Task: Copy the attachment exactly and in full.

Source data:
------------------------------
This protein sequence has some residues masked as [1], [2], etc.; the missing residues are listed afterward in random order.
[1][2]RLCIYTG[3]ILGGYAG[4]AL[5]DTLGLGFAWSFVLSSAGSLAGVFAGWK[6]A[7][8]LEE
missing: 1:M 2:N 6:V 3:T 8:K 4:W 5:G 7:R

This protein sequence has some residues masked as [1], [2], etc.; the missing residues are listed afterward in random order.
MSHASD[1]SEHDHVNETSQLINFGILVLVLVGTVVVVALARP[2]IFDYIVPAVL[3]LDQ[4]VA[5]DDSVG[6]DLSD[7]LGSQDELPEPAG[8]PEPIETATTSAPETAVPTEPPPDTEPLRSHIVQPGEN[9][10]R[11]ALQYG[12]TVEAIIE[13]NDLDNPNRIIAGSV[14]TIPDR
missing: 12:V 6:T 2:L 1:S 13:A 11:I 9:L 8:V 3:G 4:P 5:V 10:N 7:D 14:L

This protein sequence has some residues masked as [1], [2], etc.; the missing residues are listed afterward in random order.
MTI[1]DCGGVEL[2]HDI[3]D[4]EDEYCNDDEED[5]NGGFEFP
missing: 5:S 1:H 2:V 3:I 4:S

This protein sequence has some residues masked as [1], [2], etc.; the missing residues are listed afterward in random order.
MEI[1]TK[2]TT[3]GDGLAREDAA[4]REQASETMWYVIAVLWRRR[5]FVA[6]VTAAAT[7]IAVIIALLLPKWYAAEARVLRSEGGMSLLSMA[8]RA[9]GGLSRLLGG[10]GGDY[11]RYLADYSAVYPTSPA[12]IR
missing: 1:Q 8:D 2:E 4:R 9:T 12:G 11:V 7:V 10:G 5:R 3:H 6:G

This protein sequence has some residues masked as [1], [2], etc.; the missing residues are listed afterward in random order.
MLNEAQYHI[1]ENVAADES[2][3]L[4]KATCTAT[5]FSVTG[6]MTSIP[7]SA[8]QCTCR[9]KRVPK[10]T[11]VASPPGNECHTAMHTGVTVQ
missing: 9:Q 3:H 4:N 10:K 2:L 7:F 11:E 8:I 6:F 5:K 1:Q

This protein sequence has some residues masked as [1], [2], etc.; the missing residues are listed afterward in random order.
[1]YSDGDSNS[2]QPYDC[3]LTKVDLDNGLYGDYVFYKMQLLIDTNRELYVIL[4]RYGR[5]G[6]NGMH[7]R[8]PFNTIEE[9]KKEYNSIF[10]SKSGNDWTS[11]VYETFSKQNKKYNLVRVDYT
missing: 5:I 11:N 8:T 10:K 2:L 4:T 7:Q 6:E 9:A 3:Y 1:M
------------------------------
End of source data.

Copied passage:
This protein sequence has some residues masked as [1], [2], etc.; the missing residues are listed afterward in random order.
[1][2]RLCIYTG[3]ILGGYAG[4]AL[5]DTLGLGFAWSFVLSSAGSLAGVFAGWK[6]A[7][8]LEE
missing: 1:M 2:N 6:V 3:T 8:K 4:W 5:G 7:R

This protein sequence has some residues masked as [1], [2], etc.; the missing residues are listed afterward in random order.
MSHASD[1]SEHDHVNETSQLINFGILVLVLVGTVVVVALARP[2]IFDYIVPAVL[3]LDQ[4]VA[5]DDSVG[6]DLSD[7]LGSQDELPEPAG[8]PEPIETATTSAPETAVPTEPPPDTEPLRSHIVQPGEN[9][10]R[11]ALQYG[12]TVEAIIE[13]NDLDNPNRIIAGSV[14]TIPDR
missing: 12:V 6:T 2:L 1:S 13:A 11:I 9:L 8:V 3:G 4:P 5:V 10:N 7:D 14:L

This protein sequence has some residues masked as [1], [2], etc.; the missing residues are listed afterward in random order.
MTI[1]DCGGVEL[2]HDI[3]D[4]EDEYCNDDEED[5]NGGFEFP
missing: 5:S 1:H 2:V 3:I 4:S

This protein sequence has some residues masked as [1], [2], etc.; the missing residues are listed afterward in random order.
MEI[1]TK[2]TT[3]GDGLAREDAA[4]REQASETMWYVIAVLWRRR[5]FVA[6]VTAAAT[7]IAVIIALLLPKWYAAEARVLRSEGGMSLLSMA[8]RA[9]GGLSRLLGG[10]GGDY[11]RYLADYSAVYPTSPA[12]IR
missing: 1:Q 8:D 2:E 4:R 9:T 12:G 11:V 7:V 10:G 5:R 3:H 6:G

This protein sequence has some residues masked as [1], [2], etc.; the missing residues are listed afterward in random order.
MLNEAQYHI[1]ENVAADES[2][3]L[4]KATCTAT[5]FSVTG[6]MTSIP[7]SA[8]QCTCR[9]KRVPK[10]T[11]VASPPGNECHTAMHTGVTVQ
missing: 9:Q 3:H 4:N 10:K 2:L 7:F 11:E 8:I 6:F 5:K 1:Q

This protein sequence has some residues masked as [1], [2], etc.; the missing residues are listed afterward in random order.
[1]YSDGDSNS[2]QPYDC[3]LTKVDLDNGLYGDYVFYKMQLLIDTNRELYVIL[4]RYGR[5]G[6]NGMH[7]R[8]PFNTIEE[9]KKEYNSIF[10]SKSGNDWTS[11]VYETFSKQNKKYNLVRVDYT
missing: 5:I 11:N 8:T 10:K 2:L 4:T 7:Q 6:E 9:A 3:Y 1:M